Rock Reliefs

Rock relief sculptures are a characteristic form of ancient Near Eastern monument found throughout the region from Iran to the Eastern Mediterranean Sea. The rock reliefs of Mesopotamia have been less well known than those of neighbouring lands. In 2012 the Columbia University Mapping Mesopotamian Monuments project (MMM) initiated the systematic documentation of Mesopotamian rock reliefs on site as part of our larger monument field survey that depends on field walking, climbing, the close observation of contexts and environments, and the complex, multi-temporal affective experiences of monuments. Often carved in locations that are difficult to view or access, our position is that these rock reliefs are best understood in relationship to their setting in the mountainous terrain of northern Mesopotamia and the western Zagros, and at times, also to water sources of the region. Few archaeologists who have written about Mesopotamian rock reliefs in the past have in fact seen or studied them in situ. In contrast, our field method insists on situated study. It considers the rock reliefs as a material part of a landscape, space and environment, as materially encountered forms that are experienced in a particular terrain. The rock reliefs of Iraqi Kurdistan span several centuries, beginning with the mid third millennium BC sculpted rock reliefs at Gunduk, and with the most recent dating to the Parthian- Arsacid dynasty in the first centuries AD.

The MMM team, working with the Directorates of Antiquities of Dohuk and Suleymaniyeh, and the State Board of Antiquities in Baghdad, has documented and assessed the conditions of the recorded rock reliefs in Iraqi Kurdistan.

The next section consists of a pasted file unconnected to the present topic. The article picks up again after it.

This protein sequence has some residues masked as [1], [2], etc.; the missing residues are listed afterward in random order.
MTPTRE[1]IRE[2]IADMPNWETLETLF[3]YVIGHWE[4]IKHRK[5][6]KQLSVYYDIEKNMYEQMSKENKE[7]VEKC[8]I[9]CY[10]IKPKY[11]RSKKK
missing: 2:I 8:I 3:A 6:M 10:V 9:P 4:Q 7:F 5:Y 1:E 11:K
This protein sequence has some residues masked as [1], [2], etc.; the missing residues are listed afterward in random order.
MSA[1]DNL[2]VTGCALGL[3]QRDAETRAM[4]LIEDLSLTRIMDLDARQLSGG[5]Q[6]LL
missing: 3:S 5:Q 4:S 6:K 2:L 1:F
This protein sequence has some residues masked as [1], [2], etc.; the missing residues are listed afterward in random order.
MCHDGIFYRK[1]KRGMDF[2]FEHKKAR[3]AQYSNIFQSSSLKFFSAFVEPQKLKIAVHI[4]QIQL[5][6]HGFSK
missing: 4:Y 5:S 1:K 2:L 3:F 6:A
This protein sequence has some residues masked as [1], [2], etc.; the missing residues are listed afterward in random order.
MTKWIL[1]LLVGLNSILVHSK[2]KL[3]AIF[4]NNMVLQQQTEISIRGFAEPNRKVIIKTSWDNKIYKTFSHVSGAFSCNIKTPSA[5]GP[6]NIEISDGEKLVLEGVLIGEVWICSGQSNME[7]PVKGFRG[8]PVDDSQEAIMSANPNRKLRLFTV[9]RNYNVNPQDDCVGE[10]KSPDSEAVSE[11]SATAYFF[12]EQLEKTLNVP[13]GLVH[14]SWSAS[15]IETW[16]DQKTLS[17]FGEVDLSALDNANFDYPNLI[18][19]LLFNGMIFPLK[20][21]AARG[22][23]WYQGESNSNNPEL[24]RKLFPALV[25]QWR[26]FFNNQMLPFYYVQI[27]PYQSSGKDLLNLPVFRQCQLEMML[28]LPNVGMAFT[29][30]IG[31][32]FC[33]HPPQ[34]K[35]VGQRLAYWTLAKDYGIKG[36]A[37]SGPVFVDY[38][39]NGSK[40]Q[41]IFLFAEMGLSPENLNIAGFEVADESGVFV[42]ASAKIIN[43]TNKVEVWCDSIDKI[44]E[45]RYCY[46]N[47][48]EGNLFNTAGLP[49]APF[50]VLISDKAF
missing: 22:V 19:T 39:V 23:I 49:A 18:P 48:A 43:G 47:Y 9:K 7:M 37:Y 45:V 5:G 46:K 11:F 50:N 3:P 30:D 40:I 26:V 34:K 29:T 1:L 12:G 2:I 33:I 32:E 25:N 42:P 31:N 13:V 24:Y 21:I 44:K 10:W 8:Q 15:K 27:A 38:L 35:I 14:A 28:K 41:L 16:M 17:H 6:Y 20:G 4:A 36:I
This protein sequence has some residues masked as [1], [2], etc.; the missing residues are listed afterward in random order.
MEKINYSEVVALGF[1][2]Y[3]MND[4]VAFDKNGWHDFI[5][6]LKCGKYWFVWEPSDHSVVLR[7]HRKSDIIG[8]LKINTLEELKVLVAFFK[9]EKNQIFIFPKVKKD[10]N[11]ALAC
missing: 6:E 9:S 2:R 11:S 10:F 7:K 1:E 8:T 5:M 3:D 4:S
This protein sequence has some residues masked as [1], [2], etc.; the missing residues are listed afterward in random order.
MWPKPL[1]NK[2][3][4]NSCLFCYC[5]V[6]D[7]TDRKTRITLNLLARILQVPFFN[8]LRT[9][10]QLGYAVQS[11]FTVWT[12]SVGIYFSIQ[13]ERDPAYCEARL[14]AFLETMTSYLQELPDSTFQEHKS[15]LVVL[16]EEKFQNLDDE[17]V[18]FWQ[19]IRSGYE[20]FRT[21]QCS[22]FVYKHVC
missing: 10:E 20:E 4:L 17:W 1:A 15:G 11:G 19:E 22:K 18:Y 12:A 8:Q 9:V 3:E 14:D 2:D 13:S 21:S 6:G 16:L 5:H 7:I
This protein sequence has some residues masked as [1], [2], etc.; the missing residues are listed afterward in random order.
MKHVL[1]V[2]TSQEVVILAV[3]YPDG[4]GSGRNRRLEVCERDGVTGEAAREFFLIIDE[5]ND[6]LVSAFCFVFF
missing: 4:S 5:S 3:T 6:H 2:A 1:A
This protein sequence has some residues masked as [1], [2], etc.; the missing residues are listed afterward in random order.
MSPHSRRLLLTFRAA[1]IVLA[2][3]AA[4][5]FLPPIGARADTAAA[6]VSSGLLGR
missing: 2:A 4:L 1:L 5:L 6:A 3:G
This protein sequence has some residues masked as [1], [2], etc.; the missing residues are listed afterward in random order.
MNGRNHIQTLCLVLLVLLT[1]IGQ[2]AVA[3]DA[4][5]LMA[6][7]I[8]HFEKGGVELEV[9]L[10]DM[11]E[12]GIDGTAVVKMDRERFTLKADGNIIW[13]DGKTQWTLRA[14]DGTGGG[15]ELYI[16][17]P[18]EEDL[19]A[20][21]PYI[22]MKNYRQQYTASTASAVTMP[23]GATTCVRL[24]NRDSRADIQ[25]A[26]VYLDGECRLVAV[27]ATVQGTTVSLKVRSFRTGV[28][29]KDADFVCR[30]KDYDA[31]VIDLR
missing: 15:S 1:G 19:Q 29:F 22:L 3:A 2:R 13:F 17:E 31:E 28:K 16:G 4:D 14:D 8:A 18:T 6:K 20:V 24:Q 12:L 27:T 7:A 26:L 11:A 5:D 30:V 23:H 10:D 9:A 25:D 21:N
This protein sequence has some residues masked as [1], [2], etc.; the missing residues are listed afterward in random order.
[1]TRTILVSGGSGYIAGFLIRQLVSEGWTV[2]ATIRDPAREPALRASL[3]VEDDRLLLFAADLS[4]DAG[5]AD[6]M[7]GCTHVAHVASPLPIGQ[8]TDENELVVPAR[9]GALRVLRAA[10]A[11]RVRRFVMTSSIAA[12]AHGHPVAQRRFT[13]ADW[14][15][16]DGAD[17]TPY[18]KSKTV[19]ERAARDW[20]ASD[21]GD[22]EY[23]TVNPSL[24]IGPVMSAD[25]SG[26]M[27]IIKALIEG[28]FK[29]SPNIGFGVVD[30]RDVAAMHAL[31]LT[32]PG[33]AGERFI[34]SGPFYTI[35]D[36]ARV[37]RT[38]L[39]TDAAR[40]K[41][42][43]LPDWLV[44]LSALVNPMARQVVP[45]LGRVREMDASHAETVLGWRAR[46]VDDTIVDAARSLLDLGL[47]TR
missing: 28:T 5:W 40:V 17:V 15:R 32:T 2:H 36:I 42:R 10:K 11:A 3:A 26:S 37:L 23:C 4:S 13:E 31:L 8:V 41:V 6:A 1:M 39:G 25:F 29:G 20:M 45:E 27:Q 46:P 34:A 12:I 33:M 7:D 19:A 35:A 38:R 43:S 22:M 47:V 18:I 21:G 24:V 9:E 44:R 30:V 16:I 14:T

Some Mesopotamian rock relief sites have only one rock carved monument while others have many, with the best-known examples being the Neo-Assyrian reliefs at Khinnis dating to the reign of king Sennacherib of Assyria (705-681 BC). While studies of Mesopotamian rock reliefs have traditionally been decontextualized readings of iconography and political ideology, without the close analysis that fieldwork permits, the work of the Columbia project has instead focused on field studies that use new technologies in combination with theories of landscape and monuments to understand these reliefs. At all these sites, we have documented the rock reliefs using the latest digital methods and models, and mapped them contextually, including the documentation of what is visible in the surrounding landscape from the vantage point of the monument, its environment, and the embodied encounter, through processes of ascent or approach as part of the experiential aspect of their locations.


Zainab Bahrani




Batas Harir  


Darbandi Belula

Darbandi Gawr








Shiru Malikhta


Rock cut tombs:


Kur-u kich



Tigris Tunnel